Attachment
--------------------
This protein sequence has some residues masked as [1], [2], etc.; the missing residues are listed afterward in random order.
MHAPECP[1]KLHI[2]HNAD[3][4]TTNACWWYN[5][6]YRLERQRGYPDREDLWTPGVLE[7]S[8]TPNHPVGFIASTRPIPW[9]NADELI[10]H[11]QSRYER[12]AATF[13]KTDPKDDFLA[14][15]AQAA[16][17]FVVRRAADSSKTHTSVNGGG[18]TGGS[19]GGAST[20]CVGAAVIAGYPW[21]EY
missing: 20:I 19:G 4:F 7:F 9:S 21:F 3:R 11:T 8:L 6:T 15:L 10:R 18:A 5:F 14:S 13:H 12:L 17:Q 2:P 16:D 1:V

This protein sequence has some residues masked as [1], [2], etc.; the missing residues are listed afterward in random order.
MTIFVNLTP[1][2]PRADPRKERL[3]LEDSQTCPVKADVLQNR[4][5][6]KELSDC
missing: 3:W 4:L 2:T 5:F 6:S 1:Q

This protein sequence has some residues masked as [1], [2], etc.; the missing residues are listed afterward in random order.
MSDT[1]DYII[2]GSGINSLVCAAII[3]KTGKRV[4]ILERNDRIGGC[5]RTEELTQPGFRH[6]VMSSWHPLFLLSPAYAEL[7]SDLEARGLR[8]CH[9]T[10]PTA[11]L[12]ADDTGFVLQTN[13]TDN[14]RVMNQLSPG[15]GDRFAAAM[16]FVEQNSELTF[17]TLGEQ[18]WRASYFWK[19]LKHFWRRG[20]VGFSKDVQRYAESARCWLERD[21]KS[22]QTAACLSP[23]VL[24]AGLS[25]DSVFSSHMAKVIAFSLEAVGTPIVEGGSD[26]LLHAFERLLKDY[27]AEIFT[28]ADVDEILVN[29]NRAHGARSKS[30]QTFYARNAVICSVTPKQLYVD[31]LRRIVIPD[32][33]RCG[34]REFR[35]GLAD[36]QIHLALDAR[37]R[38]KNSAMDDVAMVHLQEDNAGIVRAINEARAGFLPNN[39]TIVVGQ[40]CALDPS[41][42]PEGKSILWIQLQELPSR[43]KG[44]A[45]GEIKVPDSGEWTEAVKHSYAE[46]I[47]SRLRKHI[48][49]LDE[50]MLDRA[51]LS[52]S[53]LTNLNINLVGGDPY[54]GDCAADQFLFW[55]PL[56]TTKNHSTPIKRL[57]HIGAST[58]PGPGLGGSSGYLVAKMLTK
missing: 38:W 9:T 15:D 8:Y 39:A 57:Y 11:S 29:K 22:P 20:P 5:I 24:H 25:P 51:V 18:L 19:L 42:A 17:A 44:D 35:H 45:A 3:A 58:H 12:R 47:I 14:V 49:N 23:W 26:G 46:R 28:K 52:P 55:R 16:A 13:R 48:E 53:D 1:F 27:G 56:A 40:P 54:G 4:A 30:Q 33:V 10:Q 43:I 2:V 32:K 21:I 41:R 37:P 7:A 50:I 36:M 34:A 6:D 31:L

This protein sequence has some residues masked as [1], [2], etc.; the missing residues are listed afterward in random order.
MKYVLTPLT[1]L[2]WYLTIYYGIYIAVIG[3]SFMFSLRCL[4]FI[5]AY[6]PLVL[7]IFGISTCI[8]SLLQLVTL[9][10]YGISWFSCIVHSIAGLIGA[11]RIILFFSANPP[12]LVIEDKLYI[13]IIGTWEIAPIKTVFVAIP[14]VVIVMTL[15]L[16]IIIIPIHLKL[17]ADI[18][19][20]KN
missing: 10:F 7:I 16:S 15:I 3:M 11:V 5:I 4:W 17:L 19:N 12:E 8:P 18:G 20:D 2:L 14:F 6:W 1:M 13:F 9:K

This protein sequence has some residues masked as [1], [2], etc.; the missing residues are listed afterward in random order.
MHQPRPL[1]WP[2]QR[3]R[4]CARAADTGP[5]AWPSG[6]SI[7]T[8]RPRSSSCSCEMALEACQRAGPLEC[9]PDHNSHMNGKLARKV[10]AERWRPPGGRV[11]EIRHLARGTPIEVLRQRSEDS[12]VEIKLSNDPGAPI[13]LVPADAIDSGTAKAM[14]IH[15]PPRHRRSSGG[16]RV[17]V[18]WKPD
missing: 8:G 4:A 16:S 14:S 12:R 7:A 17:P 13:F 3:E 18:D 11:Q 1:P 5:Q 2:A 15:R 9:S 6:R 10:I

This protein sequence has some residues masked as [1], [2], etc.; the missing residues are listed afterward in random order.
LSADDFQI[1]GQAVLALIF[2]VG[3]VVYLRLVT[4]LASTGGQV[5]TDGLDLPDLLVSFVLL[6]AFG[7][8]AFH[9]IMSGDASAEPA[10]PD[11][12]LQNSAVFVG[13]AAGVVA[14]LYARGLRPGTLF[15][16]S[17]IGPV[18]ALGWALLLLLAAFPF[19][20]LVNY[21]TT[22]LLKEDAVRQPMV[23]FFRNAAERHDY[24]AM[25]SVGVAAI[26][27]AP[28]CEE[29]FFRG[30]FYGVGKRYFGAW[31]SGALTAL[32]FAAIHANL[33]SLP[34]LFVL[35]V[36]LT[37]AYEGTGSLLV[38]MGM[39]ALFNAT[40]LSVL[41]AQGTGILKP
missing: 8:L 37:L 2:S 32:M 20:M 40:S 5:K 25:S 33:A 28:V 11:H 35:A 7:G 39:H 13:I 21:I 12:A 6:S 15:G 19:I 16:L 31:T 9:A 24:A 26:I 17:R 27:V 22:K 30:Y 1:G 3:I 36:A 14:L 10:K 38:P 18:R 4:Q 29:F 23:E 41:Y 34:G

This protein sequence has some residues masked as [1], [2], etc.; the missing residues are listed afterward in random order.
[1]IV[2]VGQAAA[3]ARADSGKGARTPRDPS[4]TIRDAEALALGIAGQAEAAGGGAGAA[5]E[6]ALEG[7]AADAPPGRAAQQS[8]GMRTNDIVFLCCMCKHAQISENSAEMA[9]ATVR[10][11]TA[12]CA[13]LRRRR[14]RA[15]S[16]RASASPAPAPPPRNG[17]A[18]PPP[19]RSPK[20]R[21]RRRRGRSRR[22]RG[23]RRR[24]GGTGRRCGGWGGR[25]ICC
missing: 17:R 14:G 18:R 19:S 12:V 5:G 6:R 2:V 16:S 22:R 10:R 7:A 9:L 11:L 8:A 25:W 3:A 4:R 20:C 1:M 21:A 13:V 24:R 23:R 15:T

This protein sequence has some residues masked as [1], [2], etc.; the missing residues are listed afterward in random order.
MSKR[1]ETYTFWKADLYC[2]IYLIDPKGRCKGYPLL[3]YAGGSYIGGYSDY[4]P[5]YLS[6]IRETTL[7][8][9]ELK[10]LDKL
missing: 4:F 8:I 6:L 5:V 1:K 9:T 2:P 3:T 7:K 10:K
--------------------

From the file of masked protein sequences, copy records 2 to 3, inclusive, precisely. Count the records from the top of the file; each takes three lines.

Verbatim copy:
This protein sequence has some residues masked as [1], [2], etc.; the missing residues are listed afterward in random order.
MTIFVNLTP[1][2]PRADPRKERL[3]LEDSQTCPVKADVLQNR[4][5][6]KELSDC
missing: 3:W 4:L 2:T 5:F 6:S 1:Q

This protein sequence has some residues masked as [1], [2], etc.; the missing residues are listed afterward in random order.
MSDT[1]DYII[2]GSGINSLVCAAII[3]KTGKRV[4]ILERNDRIGGC[5]RTEELTQPGFRH[6]VMSSWHPLFLLSPAYAEL[7]SDLEARGLR[8]CH[9]T[10]PTA[11]L[12]ADDTGFVLQTN[13]TDN[14]RVMNQLSPG[15]GDRFAAAM[16]FVEQNSELTF[17]TLGEQ[18]WRASYFWK[19]LKHFWRRG[20]VGFSKDVQRYAESARCWLERD[21]KS[22]QTAACLSP[23]VL[24]AGLS[25]DSVFSSHMAKVIAFSLEAVGTPIVEGGSD[26]LLHAFERLLKDY[27]AEIFT[28]ADVDEILVN[29]NRAHGARSKS[30]QTFYARNAVICSVTPKQLYVD[31]LRRIVIPD[32][33]RCG[34]REFR[35]GLAD[36]QIHLALDAR[37]R[38]KNSAMDDVAMVHLQEDNAGIVRAINEARAGFLPNN[39]TIVVGQ[40]CALDPS[41][42]PEGKSILWIQLQELPSR[43]KG[44]A[45]GEIKVPDSGEWTEAVKHSYAE[46]I[47]SRLRKHI[48][49]LDE[50]MLDRA[51]LS[52]S[53]LTNLNINLVGGDPY[54]GDCAADQFLFW[55]PL[56]TTKNHSTPIKRL[57]HIGAST[58]PGPGLGGSSGYLVAKMLTK
missing: 38:W 9:T 15:D 8:Y 39:A 57:Y 11:S 29:K 22:P 20:P 5:I 24:H 25:P 51:V 18:L 19:L 42:A 17:A 44:D 35:H 45:A 3:A 58:H 12:R 47:I 14:V 49:N 23:W 26:G 46:R 28:K 52:P 55:R 16:A 13:R 48:E 53:D 1:F 27:G 56:A 40:P 54:G 4:A 30:Q 33:V 10:Q 43:I 2:V 32:K 21:I 41:R 37:P 7:A 50:I 36:M 34:A 6:D 31:L